Newspaper article Manchester Evening News

Help Solve Riddle of the Mystery Mural ; City Centre Tour Guide Hayley Flynn Writes about the Secrets of Manchester's Buildings and Architecture on Her Award-Winning Blog the Skyliner but, for the Last Year, She Has Been Struggling to Solve a Riddle in the Heart Manchester: Who Created the Giant Modern Murals in Spring Gardens Post Office? Here, She Describes Her Quest and Appeals to M.E.N. Readers for Their Help in Solving the Puzzle

Newspaper article Manchester Evening News

Help Solve Riddle of the Mystery Mural ; City Centre Tour Guide Hayley Flynn Writes about the Secrets of Manchester's Buildings and Architecture on Her Award-Winning Blog the Skyliner but, for the Last Year, She Has Been Struggling to Solve a Riddle in the Heart Manchester: Who Created the Giant Modern Murals in Spring Gardens Post Office? Here, She Describes Her Quest and Appeals to M.E.N. Readers for Their Help in Solving the Puzzle

Article excerpt

THESE murals that sit above the counters of Spring Gardens Post Office have always stood out to me as something quite lovely.

They straddle the internal windows and allow me to eye them until my number is called. Even during the most mundane chores I can still get my fill of art. Countless times I've taken a tour group through the post office to a chorus of 'I've never noticed them before'. How does a series of huge brutal reliefs just a few feet above the counter go unnoticed time and again, but most intriguing of all is who made them? I became a little obsessed with discovering the artist responsible and found myself for much of last year lost in the archives, reeling from a multitude of dead ends and uncertainties.

I have a theory, a solid one, but I'm still looking for that definite answer. So begins our whodunnit.

The staff at the post office don't know very much about the murals, but what they do say is that they were a gift from Manchester University when the building opened on August 4, 1969. I'm certain that they're wrong. Designed by Cruikshank and Seward, Spring Gardens was the largest post office in the north when it opened and heralded the arrival of new mechanised sorting offices in the area. In January 1969 lead architect Lee Monks fell from the sixth floor during an inspection of the building and was killed. In anticipation of the opening of the post office there were articles in both regional and national press, several pages were dedicated to the new site and yet the murals, though given cursory mention, are never credited to an institution, a student or an artist. As if the extensive press coverage wasn't enough, the Piccadilly Hotel created a commemorative omelette called the GPO Surprise.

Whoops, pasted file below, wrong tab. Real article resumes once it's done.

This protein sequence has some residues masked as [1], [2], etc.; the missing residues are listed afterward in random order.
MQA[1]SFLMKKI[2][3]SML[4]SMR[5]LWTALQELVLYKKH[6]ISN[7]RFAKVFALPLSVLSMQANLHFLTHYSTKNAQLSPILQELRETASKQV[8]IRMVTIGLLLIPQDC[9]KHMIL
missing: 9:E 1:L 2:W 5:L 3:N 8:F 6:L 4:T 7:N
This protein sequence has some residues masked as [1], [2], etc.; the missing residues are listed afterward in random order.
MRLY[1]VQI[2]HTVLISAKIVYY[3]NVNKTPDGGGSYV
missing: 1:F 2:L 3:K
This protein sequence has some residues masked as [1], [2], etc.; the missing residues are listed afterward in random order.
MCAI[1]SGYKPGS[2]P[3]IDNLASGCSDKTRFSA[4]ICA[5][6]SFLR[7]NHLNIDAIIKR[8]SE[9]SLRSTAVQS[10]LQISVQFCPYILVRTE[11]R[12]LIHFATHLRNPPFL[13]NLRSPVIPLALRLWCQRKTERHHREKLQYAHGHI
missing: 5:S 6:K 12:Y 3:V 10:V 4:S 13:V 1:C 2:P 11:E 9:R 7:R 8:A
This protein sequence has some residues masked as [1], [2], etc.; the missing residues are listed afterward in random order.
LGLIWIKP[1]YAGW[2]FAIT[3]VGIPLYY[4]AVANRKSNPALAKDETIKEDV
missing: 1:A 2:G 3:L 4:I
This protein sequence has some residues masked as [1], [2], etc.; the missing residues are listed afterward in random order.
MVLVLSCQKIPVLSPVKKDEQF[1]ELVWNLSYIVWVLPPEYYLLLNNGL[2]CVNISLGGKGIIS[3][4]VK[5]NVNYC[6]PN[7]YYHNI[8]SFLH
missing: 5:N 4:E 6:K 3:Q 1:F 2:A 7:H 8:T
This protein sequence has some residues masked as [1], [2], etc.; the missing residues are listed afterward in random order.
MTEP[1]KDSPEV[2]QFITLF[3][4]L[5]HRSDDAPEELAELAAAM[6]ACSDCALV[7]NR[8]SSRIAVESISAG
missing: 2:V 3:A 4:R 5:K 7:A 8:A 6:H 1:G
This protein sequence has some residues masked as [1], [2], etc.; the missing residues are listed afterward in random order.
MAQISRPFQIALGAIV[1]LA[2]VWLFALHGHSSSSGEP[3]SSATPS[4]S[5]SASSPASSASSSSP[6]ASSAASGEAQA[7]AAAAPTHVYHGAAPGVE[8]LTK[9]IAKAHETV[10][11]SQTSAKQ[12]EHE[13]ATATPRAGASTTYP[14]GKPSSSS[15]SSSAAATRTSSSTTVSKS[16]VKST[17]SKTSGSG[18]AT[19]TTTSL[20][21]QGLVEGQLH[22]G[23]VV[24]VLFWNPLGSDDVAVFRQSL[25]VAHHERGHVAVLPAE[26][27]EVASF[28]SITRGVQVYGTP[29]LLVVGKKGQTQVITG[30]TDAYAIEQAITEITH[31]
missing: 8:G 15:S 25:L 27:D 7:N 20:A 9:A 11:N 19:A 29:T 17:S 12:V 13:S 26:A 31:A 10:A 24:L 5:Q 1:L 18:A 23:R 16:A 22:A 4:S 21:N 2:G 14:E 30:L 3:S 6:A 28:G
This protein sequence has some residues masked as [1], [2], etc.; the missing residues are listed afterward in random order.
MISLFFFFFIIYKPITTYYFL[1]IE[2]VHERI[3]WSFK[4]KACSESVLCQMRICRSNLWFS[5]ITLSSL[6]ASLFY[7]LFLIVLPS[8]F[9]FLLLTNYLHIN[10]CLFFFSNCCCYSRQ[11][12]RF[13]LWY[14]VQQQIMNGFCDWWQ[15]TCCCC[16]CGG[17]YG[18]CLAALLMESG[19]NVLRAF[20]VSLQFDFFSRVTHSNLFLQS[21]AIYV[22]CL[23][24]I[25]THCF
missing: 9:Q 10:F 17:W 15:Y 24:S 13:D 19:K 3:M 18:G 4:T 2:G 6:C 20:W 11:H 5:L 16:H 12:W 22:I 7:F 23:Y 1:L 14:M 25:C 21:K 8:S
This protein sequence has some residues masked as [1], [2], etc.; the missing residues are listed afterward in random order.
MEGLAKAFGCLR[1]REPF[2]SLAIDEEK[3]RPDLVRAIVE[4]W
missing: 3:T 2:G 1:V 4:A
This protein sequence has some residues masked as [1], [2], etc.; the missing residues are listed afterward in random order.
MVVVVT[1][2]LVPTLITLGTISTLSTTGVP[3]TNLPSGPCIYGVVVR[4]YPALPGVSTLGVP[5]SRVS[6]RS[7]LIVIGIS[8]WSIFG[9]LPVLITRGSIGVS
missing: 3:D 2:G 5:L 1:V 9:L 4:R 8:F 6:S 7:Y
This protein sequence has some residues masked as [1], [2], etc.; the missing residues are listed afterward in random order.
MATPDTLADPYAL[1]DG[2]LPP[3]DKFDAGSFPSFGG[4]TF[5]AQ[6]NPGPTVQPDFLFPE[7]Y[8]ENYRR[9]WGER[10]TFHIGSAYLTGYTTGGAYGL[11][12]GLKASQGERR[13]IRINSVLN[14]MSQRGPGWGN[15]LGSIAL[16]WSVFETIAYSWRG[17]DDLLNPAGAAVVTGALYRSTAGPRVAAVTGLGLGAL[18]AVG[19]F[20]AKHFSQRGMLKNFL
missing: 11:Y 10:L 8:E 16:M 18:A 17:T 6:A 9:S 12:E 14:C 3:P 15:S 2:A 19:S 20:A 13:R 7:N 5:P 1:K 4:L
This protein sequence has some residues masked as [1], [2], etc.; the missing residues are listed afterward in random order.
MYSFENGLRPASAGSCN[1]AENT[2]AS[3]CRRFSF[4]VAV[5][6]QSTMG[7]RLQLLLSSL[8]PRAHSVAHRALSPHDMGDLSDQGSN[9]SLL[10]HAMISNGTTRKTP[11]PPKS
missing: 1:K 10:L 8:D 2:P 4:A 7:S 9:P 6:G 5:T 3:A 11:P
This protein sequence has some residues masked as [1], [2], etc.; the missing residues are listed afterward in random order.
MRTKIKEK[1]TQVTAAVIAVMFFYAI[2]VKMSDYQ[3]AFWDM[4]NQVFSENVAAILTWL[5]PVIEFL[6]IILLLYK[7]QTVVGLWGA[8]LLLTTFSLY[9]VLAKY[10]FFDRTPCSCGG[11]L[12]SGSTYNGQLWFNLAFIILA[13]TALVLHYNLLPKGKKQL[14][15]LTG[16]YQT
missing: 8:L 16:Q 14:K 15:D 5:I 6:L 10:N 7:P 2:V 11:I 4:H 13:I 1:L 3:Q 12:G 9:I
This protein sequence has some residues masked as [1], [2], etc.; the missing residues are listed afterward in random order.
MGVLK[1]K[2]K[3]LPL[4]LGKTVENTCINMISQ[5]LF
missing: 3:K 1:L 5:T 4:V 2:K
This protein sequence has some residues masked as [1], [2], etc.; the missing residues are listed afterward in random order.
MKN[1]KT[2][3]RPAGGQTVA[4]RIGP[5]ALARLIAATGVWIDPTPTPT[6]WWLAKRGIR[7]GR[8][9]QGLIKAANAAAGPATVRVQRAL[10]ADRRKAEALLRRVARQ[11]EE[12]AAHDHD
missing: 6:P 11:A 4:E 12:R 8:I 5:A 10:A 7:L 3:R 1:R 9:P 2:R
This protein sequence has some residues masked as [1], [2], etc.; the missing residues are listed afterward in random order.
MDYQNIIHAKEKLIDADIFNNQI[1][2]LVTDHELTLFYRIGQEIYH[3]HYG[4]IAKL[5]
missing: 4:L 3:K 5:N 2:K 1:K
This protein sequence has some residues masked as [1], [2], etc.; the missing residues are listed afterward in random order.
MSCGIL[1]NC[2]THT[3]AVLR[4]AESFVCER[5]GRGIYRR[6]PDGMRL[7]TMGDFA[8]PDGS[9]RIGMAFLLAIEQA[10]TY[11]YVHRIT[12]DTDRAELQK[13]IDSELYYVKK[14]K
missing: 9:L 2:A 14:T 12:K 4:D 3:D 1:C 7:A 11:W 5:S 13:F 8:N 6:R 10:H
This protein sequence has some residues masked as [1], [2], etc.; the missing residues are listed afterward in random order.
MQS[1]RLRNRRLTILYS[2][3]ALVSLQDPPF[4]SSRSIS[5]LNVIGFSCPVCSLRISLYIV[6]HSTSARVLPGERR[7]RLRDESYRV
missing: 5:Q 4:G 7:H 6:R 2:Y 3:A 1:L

That's right, a commemorative omelette.

Surely, if news was so lacking that a post office gets a four page spread somewhere in there they'd thank the university and name the students responsible.

This seals the deal for me, they're not a gift. During this time public art was becoming more prevalent and Percent For Art schemes were common practice across much of the world - (Bolton has a scheme to this day) - and although there was no UK-wide initiative the seed was planted and many buildings incorporated some form of public art into their plans. Sadly, although lots of buildings of this era are often artistically decorated it's the art that's first to go when the building begins to look a little dated. It's because of this fact that the murals intrigue me further.

It's quite a feat that they have survived extensive renovation, especially when they are both anonymous in origin and really, quite crudely mounted. Thinking back now I recall my initial interest in the murals was driven by the possibility that they could be the work of artist William Mitchell but with further investigation it became less likely to be Mitchell's work. Then a new name came up.

It was mentioned to be in a pub one night that the artist responsible was Mitzi Cunliffe - creator of the BAFTA mask and long- time Didsbury resident. But it wasn't Mitzi either.

I'VE spoken to the architects responsible for the original building and those involved in the refurbishment, Postal Heritage, 20th Century Society, Manchester Modernist Society, Manchester University, architectural historian Lynn Pearson, author Terry Wyke (Public Sculpture of Greater Manchester) and all the staff at the post office. …

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